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Social Media Isn't Only for Virtual Events

Note: this is a guest post from Cece Salomon-Lee, social media relations expert and author of the PR Meets Marketing blog. Cece has previously guest-posted here on best practices in PR and blogging outreach.

Virtual events have received a lot of attention recently as an effective way to communicate with your audiences without the costs associated with an in-person event. One argument against virtual events is that you would lose the intimacy that face-to-face interactions provide. Proponents state that social networking technology can help promote similar interactions in a virtual environment.

I recently wrote that virtual events aren't necessarily the answer to replacing physical events. The same goes for social media technology. In this case, social media isn't only for virtual events. For example, the TED and South by Southwest (SXSW) events are known for their innovative use of technology to engage audiences—both in person and online—with the events themselves.

Three factors for success

Before you start using social media technology, first consider why these conferences were successful to begin with. I believe these three factors contributed to their success:
  • Know Your Audience: These organizers know their audiences are invested in the content and success of the events. They also know that their audiences are early adopters of technology to receive, consume and communicate information to each other. If your audience prefers pen and paper to a keyboard and computer screen, then social media technology may not be appropriate for your event.


  • Use Technology to Enhance the Experience, Not Replace it: SXSW is where Twitter gained its prominence as a way for people to stay in touch with what was happening throughout the whole venue. This past year, SXSW allowed people to vote on the panels they wanted to hear at the conference. This increased the level of participation and ownership that audiences had with the content and speakers, as well as forced speakers to plan months before their actual presentation date. With TED, they started posting videos of the presentations online to share the knowledge with individuals unable to attend. And they did it for FREE. This doesn't cannibalize on their paid registrations. Rather it enhances the experience for those attending the conference.


  • Build a Community: Conferences tend to be unsatisfying one-night stands. You get excited to go to the event, you see everything in three days, but you never hear from the organizer until they're ready to promote the event again. The difference with TED and SXSW is that they created a sense of community over time. While not every conference will be an instant community, I do believe that the "traditional" ways of marketing and driving attendance to an event have changed.

So You're Ready for Social Media

If the above doesn't daunt you, then how do you begin incorporating social media into your event? Here are four ways to start incorporating social media for your next event:
  • Promote engagement BEFORE the event: Look at how technology, such as microblogging, blogs or group pages, can increase your engagement with audiences, as well as connect people with one another. As I mentioned above, SXSW solicited input on speakers and panel topics as part of the call for papers process.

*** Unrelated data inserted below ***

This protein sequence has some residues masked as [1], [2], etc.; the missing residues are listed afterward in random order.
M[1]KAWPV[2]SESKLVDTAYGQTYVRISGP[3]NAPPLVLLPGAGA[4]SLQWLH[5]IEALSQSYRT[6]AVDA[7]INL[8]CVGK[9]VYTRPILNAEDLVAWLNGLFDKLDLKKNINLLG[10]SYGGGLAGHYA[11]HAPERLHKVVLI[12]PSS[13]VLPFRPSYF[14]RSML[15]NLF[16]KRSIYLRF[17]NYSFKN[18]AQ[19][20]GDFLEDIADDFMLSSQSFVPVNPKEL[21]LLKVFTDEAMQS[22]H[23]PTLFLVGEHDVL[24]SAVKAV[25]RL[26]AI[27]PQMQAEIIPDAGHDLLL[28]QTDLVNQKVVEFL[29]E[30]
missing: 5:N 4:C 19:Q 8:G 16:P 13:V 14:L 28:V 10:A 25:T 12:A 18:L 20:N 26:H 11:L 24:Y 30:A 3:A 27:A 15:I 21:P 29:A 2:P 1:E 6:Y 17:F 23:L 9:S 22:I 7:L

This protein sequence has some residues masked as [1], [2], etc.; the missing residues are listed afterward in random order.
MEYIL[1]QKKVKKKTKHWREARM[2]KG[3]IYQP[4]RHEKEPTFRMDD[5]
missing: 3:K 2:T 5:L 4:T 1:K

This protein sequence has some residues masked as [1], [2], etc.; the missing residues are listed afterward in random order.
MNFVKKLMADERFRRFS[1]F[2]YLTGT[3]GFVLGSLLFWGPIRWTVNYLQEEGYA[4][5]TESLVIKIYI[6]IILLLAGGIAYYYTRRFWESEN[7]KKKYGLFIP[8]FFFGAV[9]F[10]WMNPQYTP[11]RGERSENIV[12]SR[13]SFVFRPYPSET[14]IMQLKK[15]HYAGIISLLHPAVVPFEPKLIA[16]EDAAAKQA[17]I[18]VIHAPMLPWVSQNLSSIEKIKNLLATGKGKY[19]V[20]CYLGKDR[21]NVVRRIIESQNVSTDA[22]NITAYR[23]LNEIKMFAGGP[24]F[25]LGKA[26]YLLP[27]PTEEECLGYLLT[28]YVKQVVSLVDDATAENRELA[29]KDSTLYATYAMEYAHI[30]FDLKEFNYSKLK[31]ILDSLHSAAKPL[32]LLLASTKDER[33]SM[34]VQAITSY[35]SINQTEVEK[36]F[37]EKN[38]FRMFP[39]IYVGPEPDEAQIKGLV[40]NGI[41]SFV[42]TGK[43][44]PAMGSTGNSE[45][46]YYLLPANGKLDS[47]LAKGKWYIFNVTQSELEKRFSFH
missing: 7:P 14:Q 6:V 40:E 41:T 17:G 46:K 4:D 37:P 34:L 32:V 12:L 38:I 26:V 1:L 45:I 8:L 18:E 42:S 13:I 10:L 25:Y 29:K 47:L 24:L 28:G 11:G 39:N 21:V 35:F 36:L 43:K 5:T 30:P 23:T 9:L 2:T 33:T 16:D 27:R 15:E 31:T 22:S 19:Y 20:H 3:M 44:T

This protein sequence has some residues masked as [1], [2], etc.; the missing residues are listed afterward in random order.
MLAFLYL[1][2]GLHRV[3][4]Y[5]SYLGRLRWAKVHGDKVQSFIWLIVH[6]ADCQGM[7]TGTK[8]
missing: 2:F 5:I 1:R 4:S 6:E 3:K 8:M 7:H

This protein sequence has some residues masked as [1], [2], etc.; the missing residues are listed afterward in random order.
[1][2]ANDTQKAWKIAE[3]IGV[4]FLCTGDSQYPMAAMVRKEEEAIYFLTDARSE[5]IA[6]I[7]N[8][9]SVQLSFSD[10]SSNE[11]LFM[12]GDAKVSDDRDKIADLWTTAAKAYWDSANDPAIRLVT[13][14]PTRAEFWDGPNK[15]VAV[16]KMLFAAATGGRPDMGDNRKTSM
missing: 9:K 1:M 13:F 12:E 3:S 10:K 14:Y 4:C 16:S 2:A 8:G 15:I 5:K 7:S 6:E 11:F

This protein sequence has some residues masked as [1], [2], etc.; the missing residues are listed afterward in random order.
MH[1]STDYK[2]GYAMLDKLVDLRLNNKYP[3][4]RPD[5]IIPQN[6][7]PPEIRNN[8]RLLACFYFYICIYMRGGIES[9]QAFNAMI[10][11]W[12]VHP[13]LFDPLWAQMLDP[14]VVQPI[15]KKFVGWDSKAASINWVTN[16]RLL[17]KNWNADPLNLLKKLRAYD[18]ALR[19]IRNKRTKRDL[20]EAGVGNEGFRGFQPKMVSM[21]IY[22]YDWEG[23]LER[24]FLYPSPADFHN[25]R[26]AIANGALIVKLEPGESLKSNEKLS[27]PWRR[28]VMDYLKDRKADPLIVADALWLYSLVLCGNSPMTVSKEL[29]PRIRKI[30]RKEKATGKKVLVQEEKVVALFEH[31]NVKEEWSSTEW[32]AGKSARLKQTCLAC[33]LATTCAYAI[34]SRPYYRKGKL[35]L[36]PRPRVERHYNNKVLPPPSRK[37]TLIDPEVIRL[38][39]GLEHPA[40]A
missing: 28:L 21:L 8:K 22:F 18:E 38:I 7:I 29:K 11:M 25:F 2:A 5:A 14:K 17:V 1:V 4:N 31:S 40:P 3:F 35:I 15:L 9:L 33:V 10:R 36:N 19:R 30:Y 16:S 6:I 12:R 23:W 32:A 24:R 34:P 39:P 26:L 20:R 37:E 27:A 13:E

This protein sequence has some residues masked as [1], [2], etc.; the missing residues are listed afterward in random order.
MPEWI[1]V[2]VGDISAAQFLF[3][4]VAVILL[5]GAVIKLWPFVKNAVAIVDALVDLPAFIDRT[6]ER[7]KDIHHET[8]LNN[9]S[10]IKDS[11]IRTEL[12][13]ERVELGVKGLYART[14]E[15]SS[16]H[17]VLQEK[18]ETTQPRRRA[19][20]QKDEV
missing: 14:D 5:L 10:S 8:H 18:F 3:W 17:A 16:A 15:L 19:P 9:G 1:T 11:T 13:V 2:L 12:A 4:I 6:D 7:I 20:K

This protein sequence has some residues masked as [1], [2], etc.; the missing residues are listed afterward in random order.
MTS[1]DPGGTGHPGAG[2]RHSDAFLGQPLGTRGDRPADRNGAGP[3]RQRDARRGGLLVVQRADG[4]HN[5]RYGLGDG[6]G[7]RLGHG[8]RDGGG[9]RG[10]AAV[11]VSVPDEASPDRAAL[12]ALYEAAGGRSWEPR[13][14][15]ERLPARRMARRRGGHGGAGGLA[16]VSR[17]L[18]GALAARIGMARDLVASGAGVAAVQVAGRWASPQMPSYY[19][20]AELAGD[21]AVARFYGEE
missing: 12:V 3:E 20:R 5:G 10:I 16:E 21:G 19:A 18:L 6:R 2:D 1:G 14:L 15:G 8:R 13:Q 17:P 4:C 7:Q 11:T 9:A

• Provide a channel for communications DURING the event: Conferences are ceasing to be one-way presentations to audiences. Rather, there are back channel conversations happening throughout an event. Look at how you can tap into these conversations to help enhance live presentations or to promote discussion with your attendees. For example, use Twitter to solicit feedback and questions from the audience during a live panel discussion.


  • Consider different avenues for distributing your content: Conference proceedings are typically provided to only paid attendees. Consider how to leverage the different ways to distribute your content—photos, video and audio—not only to paid attendees but key audiences who become interested in your event due to the "buzz" online. For example, post presenter slides on Slideshare.net in advance of the event. Attendees can provide feedback or questions which can further enhance how the speaker presents at the conference. The preso also serves as a promotional vehicle to drive registrants to your event.


  • Continue the conversations AFTER the event has concluded: This may be the most difficult part of social networking. If your event is targeting an audience that doesn't have an existing community or your event is unique enough, then you may be able to create a community. The tendency is to create a proprietary platform for your community, but your audience may dictate using an existing platform, such as Twitter or Facebook.

Conclusions


Like any event, social media takes time and patience. There is no magic technology or technique for success. Rather it takes strategic planning, time-consuming execution and constant evaluation to find the right mix for your event. If you're willing to put in the time and effort, then your social media efforts will succeed.

The key thing to keep in mind is that social media is to help promote communications not only with you and your audience but also amongst the attendees as well.

About the Author

Cece Salomon-Lee is the author of PR Meets Marketing, which explores the intersection of public relations, social media and marketing. Her blog is ranked on the Ad Age 500 and other top ranked PR lists. If you're interested in learning how Cece can help your programs, she can be reached at cece.lee[@]gmail[dot]com.

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Contact Mike Bannan: mike@digitalrdm.com

Comments

Great stuff. Thanks for sharing.

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